That’s hard to explain in the 140-character “tweets” and fourth-grade level orations that Trump favors, though, and these days he has other things to “tweet” and talk about. The press has plausible reasons for relegating it to the back pages and the scroller at the bottom of the screen, and it’s hard to imagine the general public taking a sudden interest in financial regulatory reform. The House bill now goes to the same Senate where the House’s Obamacare repeal-and-replacement bill currently languishes with 12 percent approval ratings, and the rules are different there and the Republican majority is slimmer and the Republican incumbents up for re-election in 2018 have their own reasons for striking a bipartisan pose, so this might be the last your hear of it.

— Bud Norman

Reflections on a Winter’s Night

Christmas was a happily low-key affair around here. With no family nearby and the streets treacherously icy we were content to stay mostly inside, enjoying the solitude and old recording of the Duke Ellington Orchestra’s swingin’ rendition of “The Nutcracker Suite.”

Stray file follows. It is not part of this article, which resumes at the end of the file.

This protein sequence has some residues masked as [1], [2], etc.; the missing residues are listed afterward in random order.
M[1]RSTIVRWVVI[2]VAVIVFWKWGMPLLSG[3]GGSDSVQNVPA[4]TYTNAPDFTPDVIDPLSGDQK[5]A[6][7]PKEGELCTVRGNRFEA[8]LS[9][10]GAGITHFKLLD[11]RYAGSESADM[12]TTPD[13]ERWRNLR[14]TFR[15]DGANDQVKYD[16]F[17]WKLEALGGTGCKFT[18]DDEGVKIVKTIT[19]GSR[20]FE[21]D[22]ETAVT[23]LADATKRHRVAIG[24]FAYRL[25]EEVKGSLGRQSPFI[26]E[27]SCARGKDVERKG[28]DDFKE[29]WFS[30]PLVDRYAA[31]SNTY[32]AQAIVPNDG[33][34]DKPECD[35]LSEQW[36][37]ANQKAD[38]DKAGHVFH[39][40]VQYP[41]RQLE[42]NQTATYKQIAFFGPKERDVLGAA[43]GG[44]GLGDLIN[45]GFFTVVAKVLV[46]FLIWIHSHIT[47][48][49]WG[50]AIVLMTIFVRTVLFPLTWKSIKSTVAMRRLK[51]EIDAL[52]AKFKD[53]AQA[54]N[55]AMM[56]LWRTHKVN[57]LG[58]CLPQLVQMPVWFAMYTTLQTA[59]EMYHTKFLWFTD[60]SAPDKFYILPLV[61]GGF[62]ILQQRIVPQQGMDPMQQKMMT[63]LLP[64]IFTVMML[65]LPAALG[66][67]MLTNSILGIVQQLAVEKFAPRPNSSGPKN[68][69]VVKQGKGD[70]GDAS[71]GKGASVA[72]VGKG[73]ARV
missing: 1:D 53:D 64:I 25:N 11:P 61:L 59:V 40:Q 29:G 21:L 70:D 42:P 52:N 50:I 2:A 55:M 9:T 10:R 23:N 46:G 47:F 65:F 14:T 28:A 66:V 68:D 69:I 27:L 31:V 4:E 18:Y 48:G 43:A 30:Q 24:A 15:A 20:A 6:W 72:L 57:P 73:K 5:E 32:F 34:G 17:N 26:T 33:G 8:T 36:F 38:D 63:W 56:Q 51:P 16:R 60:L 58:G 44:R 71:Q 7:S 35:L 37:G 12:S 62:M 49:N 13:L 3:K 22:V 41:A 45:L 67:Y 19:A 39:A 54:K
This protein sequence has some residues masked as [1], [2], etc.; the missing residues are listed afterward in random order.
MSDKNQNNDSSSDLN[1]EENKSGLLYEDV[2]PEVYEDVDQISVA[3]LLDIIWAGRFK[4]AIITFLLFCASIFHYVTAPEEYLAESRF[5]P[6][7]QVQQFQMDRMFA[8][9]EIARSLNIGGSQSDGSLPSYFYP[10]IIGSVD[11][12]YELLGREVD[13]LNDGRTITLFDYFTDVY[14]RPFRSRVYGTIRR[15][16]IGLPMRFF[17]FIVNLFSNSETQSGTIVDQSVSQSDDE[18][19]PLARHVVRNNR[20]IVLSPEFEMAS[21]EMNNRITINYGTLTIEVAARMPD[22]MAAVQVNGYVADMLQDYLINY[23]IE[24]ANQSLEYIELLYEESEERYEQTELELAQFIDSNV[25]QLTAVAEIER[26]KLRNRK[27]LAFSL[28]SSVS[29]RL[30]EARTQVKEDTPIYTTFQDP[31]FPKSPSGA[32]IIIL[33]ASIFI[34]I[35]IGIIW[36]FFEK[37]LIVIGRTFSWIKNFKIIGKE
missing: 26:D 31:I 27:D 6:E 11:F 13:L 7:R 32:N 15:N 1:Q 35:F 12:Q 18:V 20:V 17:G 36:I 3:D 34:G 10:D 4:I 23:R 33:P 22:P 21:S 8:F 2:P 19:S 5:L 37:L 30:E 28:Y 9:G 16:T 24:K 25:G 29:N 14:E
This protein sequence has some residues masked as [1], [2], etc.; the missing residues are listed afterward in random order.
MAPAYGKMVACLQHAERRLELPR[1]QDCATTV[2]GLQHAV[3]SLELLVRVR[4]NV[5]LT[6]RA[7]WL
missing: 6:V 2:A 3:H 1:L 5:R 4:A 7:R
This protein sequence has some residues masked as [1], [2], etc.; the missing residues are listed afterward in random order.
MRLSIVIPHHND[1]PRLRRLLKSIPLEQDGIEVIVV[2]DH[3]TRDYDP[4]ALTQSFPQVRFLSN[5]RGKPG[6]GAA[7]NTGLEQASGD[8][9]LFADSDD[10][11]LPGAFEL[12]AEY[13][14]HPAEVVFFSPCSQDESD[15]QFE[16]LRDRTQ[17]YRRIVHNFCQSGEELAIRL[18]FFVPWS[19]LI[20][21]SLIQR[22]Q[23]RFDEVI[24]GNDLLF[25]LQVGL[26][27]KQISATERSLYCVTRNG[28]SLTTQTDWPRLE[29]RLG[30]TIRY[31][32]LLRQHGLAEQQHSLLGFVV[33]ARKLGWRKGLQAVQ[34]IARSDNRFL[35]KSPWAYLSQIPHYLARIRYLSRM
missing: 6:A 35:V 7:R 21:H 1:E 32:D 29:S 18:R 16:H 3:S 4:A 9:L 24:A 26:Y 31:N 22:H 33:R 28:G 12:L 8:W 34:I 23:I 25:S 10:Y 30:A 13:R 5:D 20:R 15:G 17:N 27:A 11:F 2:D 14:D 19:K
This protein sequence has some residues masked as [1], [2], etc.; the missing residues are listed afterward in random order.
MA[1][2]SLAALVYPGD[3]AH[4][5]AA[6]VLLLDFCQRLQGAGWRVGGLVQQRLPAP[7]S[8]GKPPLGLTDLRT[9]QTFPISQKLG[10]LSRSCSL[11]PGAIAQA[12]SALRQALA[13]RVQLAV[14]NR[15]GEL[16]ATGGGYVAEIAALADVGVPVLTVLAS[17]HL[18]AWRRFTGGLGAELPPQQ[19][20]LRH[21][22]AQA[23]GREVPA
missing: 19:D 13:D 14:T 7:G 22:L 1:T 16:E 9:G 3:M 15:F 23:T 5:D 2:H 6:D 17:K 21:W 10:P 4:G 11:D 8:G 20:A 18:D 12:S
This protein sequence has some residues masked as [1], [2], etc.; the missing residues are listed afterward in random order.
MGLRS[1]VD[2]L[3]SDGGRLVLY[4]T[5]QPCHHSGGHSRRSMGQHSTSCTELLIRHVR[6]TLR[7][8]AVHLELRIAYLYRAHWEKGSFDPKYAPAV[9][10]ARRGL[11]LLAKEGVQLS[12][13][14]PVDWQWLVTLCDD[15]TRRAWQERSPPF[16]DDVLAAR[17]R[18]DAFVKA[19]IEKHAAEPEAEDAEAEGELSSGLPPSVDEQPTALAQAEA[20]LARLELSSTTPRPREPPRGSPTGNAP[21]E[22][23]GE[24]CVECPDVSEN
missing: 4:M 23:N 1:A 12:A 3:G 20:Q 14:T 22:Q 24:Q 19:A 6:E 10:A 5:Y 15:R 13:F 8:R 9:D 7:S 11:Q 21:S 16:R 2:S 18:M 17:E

There’s something to be said for such a Christmas. We ventured out to hear a couple of songs by the hillbilly band that was playing at Kirby’s Beer Store, where a few of the hipster kids kindly pushed our light and rear-wheel-driven vehicle out of the ice-covered parking lot, and we had a couple of heartfelt telephone conversations with some longtime friends, but there was nothing to do that entailed the slightest stress. The schedule allowed for plenty of rumination, on matters ranging from the personal to the political, and the spirit of the day provided a welcome hopefulness.